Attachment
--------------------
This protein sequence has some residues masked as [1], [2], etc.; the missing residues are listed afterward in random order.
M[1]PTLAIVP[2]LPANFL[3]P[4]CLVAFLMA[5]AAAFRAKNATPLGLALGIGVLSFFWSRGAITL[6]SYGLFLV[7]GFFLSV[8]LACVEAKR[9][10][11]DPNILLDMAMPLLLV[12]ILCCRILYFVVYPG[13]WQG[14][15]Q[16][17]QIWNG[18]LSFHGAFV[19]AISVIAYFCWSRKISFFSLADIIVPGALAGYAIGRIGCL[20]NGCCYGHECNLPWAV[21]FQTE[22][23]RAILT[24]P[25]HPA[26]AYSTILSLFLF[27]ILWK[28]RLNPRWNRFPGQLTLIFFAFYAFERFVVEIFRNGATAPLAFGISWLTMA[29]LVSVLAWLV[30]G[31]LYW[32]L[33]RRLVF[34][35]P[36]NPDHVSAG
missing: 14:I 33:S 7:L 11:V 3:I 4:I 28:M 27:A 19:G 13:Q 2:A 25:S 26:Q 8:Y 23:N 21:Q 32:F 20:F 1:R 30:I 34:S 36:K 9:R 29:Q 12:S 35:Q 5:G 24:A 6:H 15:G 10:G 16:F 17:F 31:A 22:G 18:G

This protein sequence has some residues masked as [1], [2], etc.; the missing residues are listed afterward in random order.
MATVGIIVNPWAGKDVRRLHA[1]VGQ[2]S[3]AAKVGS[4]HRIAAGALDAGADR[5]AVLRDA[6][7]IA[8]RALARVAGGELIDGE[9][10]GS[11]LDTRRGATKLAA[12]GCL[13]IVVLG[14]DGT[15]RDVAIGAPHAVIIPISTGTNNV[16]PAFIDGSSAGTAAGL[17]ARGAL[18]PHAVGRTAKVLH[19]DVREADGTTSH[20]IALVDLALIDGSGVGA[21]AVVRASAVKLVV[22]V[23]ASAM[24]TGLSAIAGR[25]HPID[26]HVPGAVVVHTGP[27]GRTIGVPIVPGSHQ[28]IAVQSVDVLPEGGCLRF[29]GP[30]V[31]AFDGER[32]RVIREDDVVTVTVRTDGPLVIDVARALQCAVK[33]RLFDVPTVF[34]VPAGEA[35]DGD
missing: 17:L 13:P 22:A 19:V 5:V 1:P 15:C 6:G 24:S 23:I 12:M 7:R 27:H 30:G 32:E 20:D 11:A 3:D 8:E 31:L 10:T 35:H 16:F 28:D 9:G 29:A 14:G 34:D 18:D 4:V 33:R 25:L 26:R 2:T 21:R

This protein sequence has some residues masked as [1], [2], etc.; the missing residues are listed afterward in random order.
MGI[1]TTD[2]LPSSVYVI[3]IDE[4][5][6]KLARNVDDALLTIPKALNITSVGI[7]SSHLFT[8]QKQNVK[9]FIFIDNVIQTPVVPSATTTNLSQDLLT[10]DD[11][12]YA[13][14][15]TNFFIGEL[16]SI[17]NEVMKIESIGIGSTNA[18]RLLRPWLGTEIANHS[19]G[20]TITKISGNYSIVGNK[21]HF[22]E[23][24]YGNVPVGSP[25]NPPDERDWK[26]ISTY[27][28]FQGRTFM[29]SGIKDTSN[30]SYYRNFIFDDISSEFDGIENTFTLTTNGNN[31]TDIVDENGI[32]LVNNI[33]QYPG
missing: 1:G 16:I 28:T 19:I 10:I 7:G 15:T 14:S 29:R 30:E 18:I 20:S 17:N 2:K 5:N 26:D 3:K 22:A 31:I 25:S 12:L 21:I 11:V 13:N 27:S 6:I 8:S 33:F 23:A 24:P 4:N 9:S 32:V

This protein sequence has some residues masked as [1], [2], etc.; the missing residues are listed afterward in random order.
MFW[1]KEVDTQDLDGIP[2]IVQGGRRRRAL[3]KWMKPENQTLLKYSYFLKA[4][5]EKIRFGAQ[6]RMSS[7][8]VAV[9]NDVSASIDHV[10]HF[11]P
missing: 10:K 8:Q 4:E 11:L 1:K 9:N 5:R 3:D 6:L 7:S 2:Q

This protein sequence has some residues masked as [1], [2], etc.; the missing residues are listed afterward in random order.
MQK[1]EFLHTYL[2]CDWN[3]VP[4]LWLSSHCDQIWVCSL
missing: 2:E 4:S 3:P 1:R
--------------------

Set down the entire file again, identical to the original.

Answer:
This protein sequence has some residues masked as [1], [2], etc.; the missing residues are listed afterward in random order.
M[1]PTLAIVP[2]LPANFL[3]P[4]CLVAFLMA[5]AAAFRAKNATPLGLALGIGVLSFFWSRGAITL[6]SYGLFLV[7]GFFLSV[8]LACVEAKR[9][10][11]DPNILLDMAMPLLLV[12]ILCCRILYFVVYPG[13]WQG[14][15]Q[16][17]QIWNG[18]LSFHGAFV[19]AISVIAYFCWSRKISFFSLADIIVPGALAGYAIGRIGCL[20]NGCCYGHECNLPWAV[21]FQTE[22][23]RAILT[24]P[25]HPA[26]AYSTILSLFLF[27]ILWK[28]RLNPRWNRFPGQLTLIFFAFYAFERFVVEIFRNGATAPLAFGISWLTMA[29]LVSVLAWLV[30]G[31]LYW[32]L[33]RRLVF[34][35]P[36]NPDHVSAG
missing: 14:I 33:S 7:L 11:V 3:I 4:I 28:M 27:A 19:G 13:Q 2:A 25:S 26:Q 8:Y 23:N 21:Q 32:F 20:F 1:R 30:I 34:S 36:K 9:R 29:Q 12:S 35:Q 5:G 24:A 6:H 15:G 10:G 16:F 17:F 31:A 22:G 18:G

This protein sequence has some residues masked as [1], [2], etc.; the missing residues are listed afterward in random order.
MATVGIIVNPWAGKDVRRLHA[1]VGQ[2]S[3]AAKVGS[4]HRIAAGALDAGADR[5]AVLRDA[6][7]IA[8]RALARVAGGELIDGE[9][10]GS[11]LDTRRGATKLAA[12]GCL[13]IVVLG[14]DGT[15]RDVAIGAPHAVIIPISTGTNNV[16]PAFIDGSSAGTAAGL[17]ARGAL[18]PHAVGRTAKVLH[19]DVREADGTTSH[20]IALVDLALIDGSGVGA[21]AVVRASAVKLVV[22]V[23]ASAM[24]TGLSAIAGR[25]HPID[26]HVPGAVVVHTGP[27]GRTIGVPIVPGSHQ[28]IAVQSVDVLPEGGCLRF[29]GP[30]V[31]AFDGER[32]RVIREDDVVTVTVRTDGPLVIDVARALQCAVK[33]RLFDVPTVF[34]VPAGEA[35]DGD
missing: 17:L 13:P 22:A 19:V 5:V 1:P 15:C 6:G 24:S 23:I 12:M 7:R 27:H 30:G 32:E 20:D 11:A 3:D 8:E 31:L 10:T 35:H 16:F 28:D 9:G 29:A 14:G 34:D 18:D 4:V 33:R 25:L 26:R 2:T 21:R

This protein sequence has some residues masked as [1], [2], etc.; the missing residues are listed afterward in random order.
MGI[1]TTD[2]LPSSVYVI[3]IDE[4][5][6]KLARNVDDALLTIPKALNITSVGI[7]SSHLFT[8]QKQNVK[9]FIFIDNVIQTPVVPSATTTNLSQDLLT[10]DD[11][12]YA[13][14][15]TNFFIGEL[16]SI[17]NEVMKIESIGIGSTNA[18]RLLRPWLGTEIANHS[19]G[20]TITKISGNYSIVGNK[21]HF[22]E[23][24]YGNVPVGSP[25]NPPDERDWK[26]ISTY[27][28]FQGRTFM[29]SGIKDTSN[30]SYYRNFIFDDISSEFDGIENTFTLTTNGNN[31]TDIVDENGI[32]LVNNI[33]QYPG
missing: 1:G 16:I 28:T 19:I 10:I 7:G 15:T 14:S 29:R 30:E 18:I 20:S 17:N 2:K 5:N 26:D 3:K 22:A 31:I 25:S 12:L 21:I 11:V 13:N 27:S 6:I 8:S 33:F 23:A 24:P 4:N 9:S 32:V

This protein sequence has some residues masked as [1], [2], etc.; the missing residues are listed afterward in random order.
MFW[1]KEVDTQDLDGIP[2]IVQGGRRRRAL[3]KWMKPENQTLLKYSYFLKA[4][5]EKIRFGAQ[6]RMSS[7][8]VAV[9]NDVSASIDHV[10]HF[11]P
missing: 10:K 8:Q 4:E 11:L 1:K 9:N 5:R 3:D 6:L 7:S 2:Q

This protein sequence has some residues masked as [1], [2], etc.; the missing residues are listed afterward in random order.
MQK[1]EFLHTYL[2]CDWN[3]VP[4]LWLSSHCDQIWVCSL
missing: 2:E 4:S 3:P 1:R